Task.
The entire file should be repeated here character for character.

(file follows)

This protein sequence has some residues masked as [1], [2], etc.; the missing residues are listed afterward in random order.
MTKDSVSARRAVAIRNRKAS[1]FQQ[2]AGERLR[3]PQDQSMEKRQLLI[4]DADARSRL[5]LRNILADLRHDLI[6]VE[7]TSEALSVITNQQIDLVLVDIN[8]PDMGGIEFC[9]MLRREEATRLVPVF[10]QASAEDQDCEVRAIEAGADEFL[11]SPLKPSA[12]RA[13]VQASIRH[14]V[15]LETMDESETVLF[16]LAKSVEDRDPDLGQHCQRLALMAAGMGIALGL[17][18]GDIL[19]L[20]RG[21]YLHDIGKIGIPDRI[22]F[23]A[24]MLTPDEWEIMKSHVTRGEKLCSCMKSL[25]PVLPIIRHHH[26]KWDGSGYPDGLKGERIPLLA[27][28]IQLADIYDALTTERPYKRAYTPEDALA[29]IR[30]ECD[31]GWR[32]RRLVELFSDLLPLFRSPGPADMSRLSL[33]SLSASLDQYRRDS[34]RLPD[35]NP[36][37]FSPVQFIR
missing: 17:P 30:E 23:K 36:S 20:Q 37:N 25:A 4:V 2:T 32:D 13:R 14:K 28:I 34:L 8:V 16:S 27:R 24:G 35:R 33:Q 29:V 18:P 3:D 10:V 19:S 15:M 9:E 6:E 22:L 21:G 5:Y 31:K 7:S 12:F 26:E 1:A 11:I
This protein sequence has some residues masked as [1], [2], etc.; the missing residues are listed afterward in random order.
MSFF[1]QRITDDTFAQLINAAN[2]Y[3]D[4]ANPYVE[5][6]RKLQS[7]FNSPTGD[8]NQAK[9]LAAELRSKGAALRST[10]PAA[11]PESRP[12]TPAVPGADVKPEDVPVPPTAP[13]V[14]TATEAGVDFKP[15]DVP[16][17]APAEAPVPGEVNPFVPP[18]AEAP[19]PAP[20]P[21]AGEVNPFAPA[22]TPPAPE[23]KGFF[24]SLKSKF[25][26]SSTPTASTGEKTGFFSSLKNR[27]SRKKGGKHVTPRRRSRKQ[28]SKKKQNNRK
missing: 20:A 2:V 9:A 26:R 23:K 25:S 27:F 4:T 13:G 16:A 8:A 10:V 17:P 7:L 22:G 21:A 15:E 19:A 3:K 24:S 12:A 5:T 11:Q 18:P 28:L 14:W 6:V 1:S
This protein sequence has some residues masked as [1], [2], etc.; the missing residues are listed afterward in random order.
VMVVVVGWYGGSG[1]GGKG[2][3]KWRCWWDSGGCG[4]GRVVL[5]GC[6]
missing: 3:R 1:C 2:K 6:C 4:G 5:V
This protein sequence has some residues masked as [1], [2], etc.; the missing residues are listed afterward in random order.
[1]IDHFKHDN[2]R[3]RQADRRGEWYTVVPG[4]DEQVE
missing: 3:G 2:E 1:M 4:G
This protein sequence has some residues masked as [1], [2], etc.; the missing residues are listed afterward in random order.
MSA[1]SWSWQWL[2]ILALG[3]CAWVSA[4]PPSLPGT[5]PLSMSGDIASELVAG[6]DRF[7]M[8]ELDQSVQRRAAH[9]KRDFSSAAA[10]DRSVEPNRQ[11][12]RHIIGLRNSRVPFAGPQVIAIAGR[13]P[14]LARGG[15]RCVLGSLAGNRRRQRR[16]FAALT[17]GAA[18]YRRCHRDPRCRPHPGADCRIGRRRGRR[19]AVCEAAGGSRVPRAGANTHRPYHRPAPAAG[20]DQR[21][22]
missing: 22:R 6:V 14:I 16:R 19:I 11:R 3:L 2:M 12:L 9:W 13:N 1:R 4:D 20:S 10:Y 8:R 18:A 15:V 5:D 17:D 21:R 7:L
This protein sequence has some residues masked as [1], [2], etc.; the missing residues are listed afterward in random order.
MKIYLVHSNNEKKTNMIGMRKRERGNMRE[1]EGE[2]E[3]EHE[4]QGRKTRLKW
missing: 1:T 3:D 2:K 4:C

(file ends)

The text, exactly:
This protein sequence has some residues masked as [1], [2], etc.; the missing residues are listed afterward in random order.
MTKDSVSARRAVAIRNRKAS[1]FQQ[2]AGERLR[3]PQDQSMEKRQLLI[4]DADARSRL[5]LRNILADLRHDLI[6]VE[7]TSEALSVITNQQIDLVLVDIN[8]PDMGGIEFC[9]MLRREEATRLVPVF[10]QASAEDQDCEVRAIEAGADEFL[11]SPLKPSA[12]RA[13]VQASIRH[14]V[15]LETMDESETVLF[16]LAKSVEDRDPDLGQHCQRLALMAAGMGIALGL[17][18]GDIL[19]L[20]RG[21]YLHDIGKIGIPDRI[22]F[23]A[24]MLTPDEWEIMKSHVTRGEKLCSCMKSL[25]PVLPIIRHHH[26]KWDGSGYPDGLKGERIPLLA[27][28]IQLADIYDALTTERPYKRAYTPEDALA[29]IR[30]ECD[31]GWR[32]RRLVELFSDLLPLFRSPGPADMSRLSL[33]SLSASLDQYRRDS[34]RLPD[35]NP[36][37]FSPVQFIR
missing: 17:P 30:E 23:K 36:S 20:Q 37:N 25:A 4:V 2:T 32:D 13:R 14:K 28:I 34:L 8:V 16:S 27:R 24:G 35:R 33:Q 29:V 18:P 3:D 10:V 19:S 15:M 9:E 6:E 22:L 21:G 5:Y 31:K 7:S 12:F 26:E 1:A 11:I
This protein sequence has some residues masked as [1], [2], etc.; the missing residues are listed afterward in random order.
MSFF[1]QRITDDTFAQLINAAN[2]Y[3]D[4]ANPYVE[5][6]RKLQS[7]FNSPTGD[8]NQAK[9]LAAELRSKGAALRST[10]PAA[11]PESRP[12]TPAVPGADVKPEDVPVPPTAP[13]V[14]TATEAGVDFKP[15]DVP[16][17]APAEAPVPGEVNPFVPP[18]AEAP[19]PAP[20]P[21]AGEVNPFAPA[22]TPPAPE[23]KGFF[24]SLKSKF[25][26]SSTPTASTGEKTGFFSSLKNR[27]SRKKGGKHVTPRRRSRKQ[28]SKKKQNNRK
missing: 20:A 2:V 9:A 26:R 23:K 25:S 27:F 4:T 13:G 16:A 8:A 10:V 17:P 7:L 22:G 21:A 15:E 19:A 3:K 24:S 12:A 5:T 11:Q 18:P 28:L 14:W 6:V 1:S
This protein sequence has some residues masked as [1], [2], etc.; the missing residues are listed afterward in random order.
VMVVVVGWYGGSG[1]GGKG[2][3]KWRCWWDSGGCG[4]GRVVL[5]GC[6]
missing: 3:R 1:C 2:K 6:C 4:G 5:V
This protein sequence has some residues masked as [1], [2], etc.; the missing residues are listed afterward in random order.
[1]IDHFKHDN[2]R[3]RQADRRGEWYTVVPG[4]DEQVE
missing: 3:G 2:E 1:M 4:G
This protein sequence has some residues masked as [1], [2], etc.; the missing residues are listed afterward in random order.
MSA[1]SWSWQWL[2]ILALG[3]CAWVSA[4]PPSLPGT[5]PLSMSGDIASELVAG[6]DRF[7]M[8]ELDQSVQRRAAH[9]KRDFSSAAA[10]DRSVEPNRQ[11][12]RHIIGLRNSRVPFAGPQVIAIAGR[13]P[14]LARGG[15]RCVLGSLAGNRRRQRR[16]FAALT[17]GAA[18]YRRCHRDPRCRPHPGADCRIGRRRGRR[19]AVCEAAGGSRVPRAGANTHRPYHRPAPAAG[20]DQR[21][22]
missing: 22:R 6:V 14:I 16:R 19:I 11:R 3:L 2:M 12:L 9:W 13:N 1:R 4:D 20:S 10:Y 8:R 18:A 15:V 5:D 17:D 21:R 7:L
This protein sequence has some residues masked as [1], [2], etc.; the missing residues are listed afterward in random order.
MKIYLVHSNNEKKTNMIGMRKRERGNMRE[1]EGE[2]E[3]EHE[4]QGRKTRLKW
missing: 1:T 3:D 2:K 4:C